Tooth Discoloration

Tooth discoloration

Tooth discolorations have various causes and can result in an unaesthetic appearance of the teeth. Typically, tooth discolorations are more brown or black, but they can also be yellow or whitish.

Types of Tooth Discolorations

Two types of tooth discolorations can be distinguished: those that are superficial and can be removed through professional teeth cleaning, and those that are within the tooth structure and cannot be removed by cleaning.

Superficial Tooth Discolorations

Superficial tooth discolorations include:

  • Plaque and tartar on the teeth, causing a yellowish or light brown discoloration.
  • Deposits of pigments from food or smoking. For example, turmeric can cause yellow discoloration, and coffee, tea, or smoking can result in brownish tooth discoloration.
  • Specific bacteria in the oral flora can cause black discoloration at the tooth margin.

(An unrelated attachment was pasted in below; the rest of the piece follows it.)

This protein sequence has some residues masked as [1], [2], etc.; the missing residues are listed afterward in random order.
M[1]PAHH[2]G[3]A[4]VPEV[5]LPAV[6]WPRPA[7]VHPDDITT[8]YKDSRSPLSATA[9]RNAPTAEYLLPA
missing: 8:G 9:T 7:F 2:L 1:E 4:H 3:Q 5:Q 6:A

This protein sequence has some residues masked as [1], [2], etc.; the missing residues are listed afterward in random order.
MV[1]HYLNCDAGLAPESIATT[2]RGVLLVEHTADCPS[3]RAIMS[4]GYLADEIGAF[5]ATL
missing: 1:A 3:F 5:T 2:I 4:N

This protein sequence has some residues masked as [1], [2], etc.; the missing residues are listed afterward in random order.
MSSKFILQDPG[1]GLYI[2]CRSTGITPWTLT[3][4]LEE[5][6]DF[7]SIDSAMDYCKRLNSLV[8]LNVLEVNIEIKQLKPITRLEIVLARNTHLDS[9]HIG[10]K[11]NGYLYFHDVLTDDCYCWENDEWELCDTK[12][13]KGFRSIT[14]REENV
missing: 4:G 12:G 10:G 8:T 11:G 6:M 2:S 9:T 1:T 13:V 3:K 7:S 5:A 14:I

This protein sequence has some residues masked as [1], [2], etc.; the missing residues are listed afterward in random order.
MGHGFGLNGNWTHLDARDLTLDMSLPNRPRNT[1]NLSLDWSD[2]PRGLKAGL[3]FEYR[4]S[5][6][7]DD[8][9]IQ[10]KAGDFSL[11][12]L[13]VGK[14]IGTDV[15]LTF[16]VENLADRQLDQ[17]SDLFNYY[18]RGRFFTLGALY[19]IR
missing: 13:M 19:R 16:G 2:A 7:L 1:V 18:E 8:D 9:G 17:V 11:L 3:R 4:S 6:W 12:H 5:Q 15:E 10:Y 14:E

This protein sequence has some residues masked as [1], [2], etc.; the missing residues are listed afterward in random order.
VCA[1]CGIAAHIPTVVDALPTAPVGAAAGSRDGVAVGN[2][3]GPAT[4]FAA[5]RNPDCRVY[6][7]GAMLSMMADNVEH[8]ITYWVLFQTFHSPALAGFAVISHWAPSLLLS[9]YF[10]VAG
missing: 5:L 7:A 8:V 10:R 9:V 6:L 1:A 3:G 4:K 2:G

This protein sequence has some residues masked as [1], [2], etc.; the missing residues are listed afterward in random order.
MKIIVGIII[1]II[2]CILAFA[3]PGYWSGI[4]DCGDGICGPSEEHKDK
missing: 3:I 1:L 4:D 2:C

Deeper Tooth Discolorations

These are located in the enamel or even dentin and cannot be eliminated by professional teeth cleaning.

  • Active or already mineralized cavities often contain embedded pigments, appearing brownish.
  • Fluorosis due to excessive fluoride intake during childhood. This can cause whitish, chalky spots on the teeth.
  • A dead tooth, for instance, after a root canal treatment, can become darkly discolored and stand out in the dental arch.

Removing Tooth Discolorations

Superficial tooth discolorations can be completely removed through professional teeth cleaning.

Deeper discolorations, however, can only be eliminated by drilling them out and replacing them with a composite filling or by applying a ceramic crown or veneer to the tooth.

In general, tooth discolorations are not pathological but rather an aesthetic concern. The exact decision on how to treat the discoloration should be discussed with a knowledgeable dentist.

Further information

The additional information aims to provide you with a better overview of the topic.